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Joined: Dec 30th, '08, 21:18
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Quote:
I don't play WoW at the moment. I played off and on (mostly on) for the first five years of the game, and I'll play again for a while once the expansion comes out, then probably quit again, etc. Anyway, especially a few years ago when I had the time and inclination to play more, I was fairly active on the forums. My husband still plays, and so do a ton of my friends. So I'm really familiar with how the forums work and what people are like there.

This is a terrible, terrible idea. Especially if the intent is to discourage trolling, there are much more effective solutions available. Some of the reasons why it's terrible have already been brought up, but a bunch of people who are obviously not familiar with the WoW forums have muddied things by making arguments based on incorrect assumptions, so for the sake of having an omnibus "this is why it's bad" post, here we go.


Incorrect Assumption #1: It's already easy to link WoW characters to their real life players.

That's just completely wrong. It's pretty difficult. It's impossible, in fact, unless someone outright tells you their real life name or e-mail address, none of which are available to fellow players. You have to ask someone for those things, and they have to willingly tell you. There are people I played with for years, even had their phone numbers, and I had no idea what their first names were, let alone their last names. For a while we had a guild leader who would delight in not telling us what his real first name was. I've also met nearly a dozen people from WoW in real life. People have different comfort levels about that sort of thing, but the point is it should be their choice.

When you see a character, either in-game or on the forums, you literally do not know anything related to real-life about that character, not even an IP address, unless they willingly supply that information. You don't even know what other characters are on the same account, much less what character belongs to what player. You'd have to work for Blizzard on the forums to see any of that information, and they're not allowed to disclose it. While it's true that an employee could just do it anyway, I think it's reasonable that people have some expectation of privacy in that regard. I'm not sure that I've ever heard of someone having their real life identity discovered without their willingly giving away obvious information, either their name or they're linked to their website and someone did a whois.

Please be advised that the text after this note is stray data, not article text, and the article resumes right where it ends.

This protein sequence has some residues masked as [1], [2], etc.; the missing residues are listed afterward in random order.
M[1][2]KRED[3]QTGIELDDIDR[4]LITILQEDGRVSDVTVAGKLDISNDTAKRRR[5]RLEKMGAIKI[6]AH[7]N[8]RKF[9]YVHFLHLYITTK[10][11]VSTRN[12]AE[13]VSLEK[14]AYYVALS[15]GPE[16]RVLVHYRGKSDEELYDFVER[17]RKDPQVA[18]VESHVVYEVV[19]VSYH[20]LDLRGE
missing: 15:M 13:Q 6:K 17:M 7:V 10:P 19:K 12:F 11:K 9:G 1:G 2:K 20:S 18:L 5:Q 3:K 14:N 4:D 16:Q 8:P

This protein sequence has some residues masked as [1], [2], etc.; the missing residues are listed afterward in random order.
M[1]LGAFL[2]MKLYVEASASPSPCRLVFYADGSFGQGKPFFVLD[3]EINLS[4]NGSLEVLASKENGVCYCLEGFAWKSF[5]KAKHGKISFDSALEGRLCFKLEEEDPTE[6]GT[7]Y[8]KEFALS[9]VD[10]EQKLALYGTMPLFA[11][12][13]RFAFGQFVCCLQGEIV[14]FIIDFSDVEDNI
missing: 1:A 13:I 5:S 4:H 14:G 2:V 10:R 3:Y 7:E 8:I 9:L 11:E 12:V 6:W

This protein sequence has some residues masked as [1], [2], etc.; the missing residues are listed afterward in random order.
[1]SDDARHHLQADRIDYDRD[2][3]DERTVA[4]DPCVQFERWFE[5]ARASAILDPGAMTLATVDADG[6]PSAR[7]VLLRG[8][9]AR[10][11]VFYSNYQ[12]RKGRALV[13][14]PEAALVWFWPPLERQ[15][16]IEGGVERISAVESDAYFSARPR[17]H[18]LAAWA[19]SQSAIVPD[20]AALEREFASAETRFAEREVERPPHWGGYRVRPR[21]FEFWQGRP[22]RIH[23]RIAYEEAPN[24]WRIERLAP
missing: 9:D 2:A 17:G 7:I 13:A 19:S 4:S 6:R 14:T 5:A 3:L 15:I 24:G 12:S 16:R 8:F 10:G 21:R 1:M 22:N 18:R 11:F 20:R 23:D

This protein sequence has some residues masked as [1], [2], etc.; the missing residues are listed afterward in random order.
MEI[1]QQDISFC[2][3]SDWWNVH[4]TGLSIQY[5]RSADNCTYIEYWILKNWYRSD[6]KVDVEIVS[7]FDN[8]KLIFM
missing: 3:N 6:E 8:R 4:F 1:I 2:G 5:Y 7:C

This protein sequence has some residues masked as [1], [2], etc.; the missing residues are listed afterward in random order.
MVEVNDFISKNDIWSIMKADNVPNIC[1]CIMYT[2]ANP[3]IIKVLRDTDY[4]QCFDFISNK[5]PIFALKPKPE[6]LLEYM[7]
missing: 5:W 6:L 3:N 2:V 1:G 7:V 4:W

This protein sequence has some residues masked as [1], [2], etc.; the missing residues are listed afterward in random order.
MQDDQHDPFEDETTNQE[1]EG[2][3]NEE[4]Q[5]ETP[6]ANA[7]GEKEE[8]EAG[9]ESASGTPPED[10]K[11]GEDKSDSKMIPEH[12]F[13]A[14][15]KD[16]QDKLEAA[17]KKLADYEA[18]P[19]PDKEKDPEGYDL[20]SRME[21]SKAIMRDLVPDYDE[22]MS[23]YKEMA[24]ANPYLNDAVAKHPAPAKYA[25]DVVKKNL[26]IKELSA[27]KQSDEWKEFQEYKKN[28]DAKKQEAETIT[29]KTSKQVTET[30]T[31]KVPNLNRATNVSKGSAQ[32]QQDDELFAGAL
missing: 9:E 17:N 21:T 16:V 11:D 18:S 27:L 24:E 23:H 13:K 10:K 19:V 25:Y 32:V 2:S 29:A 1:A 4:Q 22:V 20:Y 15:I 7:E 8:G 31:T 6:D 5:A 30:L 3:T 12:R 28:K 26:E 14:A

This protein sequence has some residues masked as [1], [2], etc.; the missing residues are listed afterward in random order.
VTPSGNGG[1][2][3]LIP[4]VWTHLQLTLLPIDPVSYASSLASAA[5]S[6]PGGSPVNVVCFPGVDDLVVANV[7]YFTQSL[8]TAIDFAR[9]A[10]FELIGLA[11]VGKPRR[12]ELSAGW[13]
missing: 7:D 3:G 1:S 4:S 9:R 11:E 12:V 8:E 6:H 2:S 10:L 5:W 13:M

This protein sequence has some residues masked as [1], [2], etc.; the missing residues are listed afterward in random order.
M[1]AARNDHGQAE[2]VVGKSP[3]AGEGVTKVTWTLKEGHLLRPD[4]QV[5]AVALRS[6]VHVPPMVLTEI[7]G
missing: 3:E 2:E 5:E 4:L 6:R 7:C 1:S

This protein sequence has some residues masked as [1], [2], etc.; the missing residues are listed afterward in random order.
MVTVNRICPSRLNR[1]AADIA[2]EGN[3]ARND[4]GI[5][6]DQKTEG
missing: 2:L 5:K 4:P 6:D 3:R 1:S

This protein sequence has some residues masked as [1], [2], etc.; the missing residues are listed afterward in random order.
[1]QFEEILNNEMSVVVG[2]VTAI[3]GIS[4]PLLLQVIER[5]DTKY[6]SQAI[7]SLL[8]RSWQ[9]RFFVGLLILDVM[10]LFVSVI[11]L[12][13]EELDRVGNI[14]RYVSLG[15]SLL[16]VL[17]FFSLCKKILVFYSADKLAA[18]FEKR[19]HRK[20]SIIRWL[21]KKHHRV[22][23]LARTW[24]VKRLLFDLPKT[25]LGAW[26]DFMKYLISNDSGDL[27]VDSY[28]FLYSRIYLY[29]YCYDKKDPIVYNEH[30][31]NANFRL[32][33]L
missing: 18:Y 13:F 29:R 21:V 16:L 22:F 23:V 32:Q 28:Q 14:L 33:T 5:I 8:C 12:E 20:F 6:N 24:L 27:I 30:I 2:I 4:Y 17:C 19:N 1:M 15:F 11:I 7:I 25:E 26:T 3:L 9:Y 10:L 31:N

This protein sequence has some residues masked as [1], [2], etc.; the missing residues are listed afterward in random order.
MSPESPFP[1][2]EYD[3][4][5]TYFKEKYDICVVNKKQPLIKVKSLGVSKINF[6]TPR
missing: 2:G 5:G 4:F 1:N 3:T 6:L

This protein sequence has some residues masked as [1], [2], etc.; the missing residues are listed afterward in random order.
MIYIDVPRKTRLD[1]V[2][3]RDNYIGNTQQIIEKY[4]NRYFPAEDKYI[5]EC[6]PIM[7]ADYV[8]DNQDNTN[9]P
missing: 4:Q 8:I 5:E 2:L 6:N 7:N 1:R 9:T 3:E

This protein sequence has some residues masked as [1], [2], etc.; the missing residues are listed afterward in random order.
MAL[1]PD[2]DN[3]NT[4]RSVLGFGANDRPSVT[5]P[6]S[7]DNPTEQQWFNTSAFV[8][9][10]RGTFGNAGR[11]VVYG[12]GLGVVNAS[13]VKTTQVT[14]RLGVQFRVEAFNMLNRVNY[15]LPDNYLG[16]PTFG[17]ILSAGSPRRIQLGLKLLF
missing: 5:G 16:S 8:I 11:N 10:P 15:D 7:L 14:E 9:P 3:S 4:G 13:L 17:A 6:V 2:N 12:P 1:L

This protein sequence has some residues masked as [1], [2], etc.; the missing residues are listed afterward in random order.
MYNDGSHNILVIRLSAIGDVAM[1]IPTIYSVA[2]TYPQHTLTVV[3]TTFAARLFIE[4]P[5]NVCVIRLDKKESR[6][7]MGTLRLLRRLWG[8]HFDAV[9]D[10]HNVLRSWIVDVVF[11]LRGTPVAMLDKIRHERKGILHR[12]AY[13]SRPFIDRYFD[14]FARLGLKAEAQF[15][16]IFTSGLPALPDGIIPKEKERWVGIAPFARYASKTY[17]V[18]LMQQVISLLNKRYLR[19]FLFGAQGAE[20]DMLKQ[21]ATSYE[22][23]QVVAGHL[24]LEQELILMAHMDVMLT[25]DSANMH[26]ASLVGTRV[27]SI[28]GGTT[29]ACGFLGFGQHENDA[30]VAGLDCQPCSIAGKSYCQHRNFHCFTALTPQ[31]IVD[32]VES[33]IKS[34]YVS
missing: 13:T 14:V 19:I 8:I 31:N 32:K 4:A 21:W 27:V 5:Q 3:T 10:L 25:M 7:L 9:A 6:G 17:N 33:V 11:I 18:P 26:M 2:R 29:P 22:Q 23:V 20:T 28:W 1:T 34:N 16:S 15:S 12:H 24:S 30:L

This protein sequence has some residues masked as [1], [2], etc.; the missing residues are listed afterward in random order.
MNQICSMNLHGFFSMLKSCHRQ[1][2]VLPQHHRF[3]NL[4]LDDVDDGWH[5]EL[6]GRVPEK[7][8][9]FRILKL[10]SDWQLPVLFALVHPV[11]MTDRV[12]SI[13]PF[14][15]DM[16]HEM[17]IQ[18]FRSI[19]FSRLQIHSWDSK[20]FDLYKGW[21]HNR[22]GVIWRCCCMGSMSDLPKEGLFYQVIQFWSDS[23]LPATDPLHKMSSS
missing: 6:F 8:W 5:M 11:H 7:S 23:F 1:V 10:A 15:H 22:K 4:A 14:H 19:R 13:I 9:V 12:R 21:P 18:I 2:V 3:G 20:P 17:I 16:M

Keep in mind that few forums exist that display your full real-life name with your posts. You usually have some kind of username. Metafilter is like this. Maybe you can link that to an e-mail address and someone knows it's you that way -- and lots of forums will even keep that private if you want. But plenty of people -- for good reason -- keep their work and private e-mails separate. A lot of us cringe to think what others could dig up about us just using our e-mail address -- but let's be honest, it's because we either don't care that much or we've been sloppy. Both of those things are under our control.

The change Blizzard is making on the WoW forums isn't like that; it doesn't give you a choice except to stop using the WoW forums, or else lie about your name which isn't a great idea if you ever have a billing conflict or need to verify that you own the account. The latter happens whenever someone gets hacked, and people get hacked a lot, even smart computer-savvy people I'd think would never get hacked; once a few people I knew got hacked because someone inserted malicious code into a banner ad on a popular WoW website. The website fixed the problem, but still, everyone thought it was safe and it even took a while for anyone to figure out what had caused it. Point is: hacking is common and getting more sophisticated, you need your account info to be accurate.

So, right, the privacy-conscious people will stop using the forums. I just think it's ridiculous to force people's hand that way when it's not necessary.


Incorrect Assumption #2: People won't actually harass other people outside the game, come on.

This is just wrong. I don't know how else to put it. It's a lovely thought, but people go to great lengths simply to harass others in-game, and just handing the real name to them without their even having to do any work for it makes it easier to harass them outside the game. If you really, truly think it won't lead to harassment, you are underestimating both teenagers and angry, socially ill-adjusted people -- a ton of whom play WoW, alongside all the normal people. People already go to crazy lengths to e-stalk people and some of it already culminates in real life confrontations. I have trouble believing that anyone who says this has actually ever played an MMO, so if you haven't, please consider that you might not know what you're talking about and people aren't just paranoid and complaining about nothing.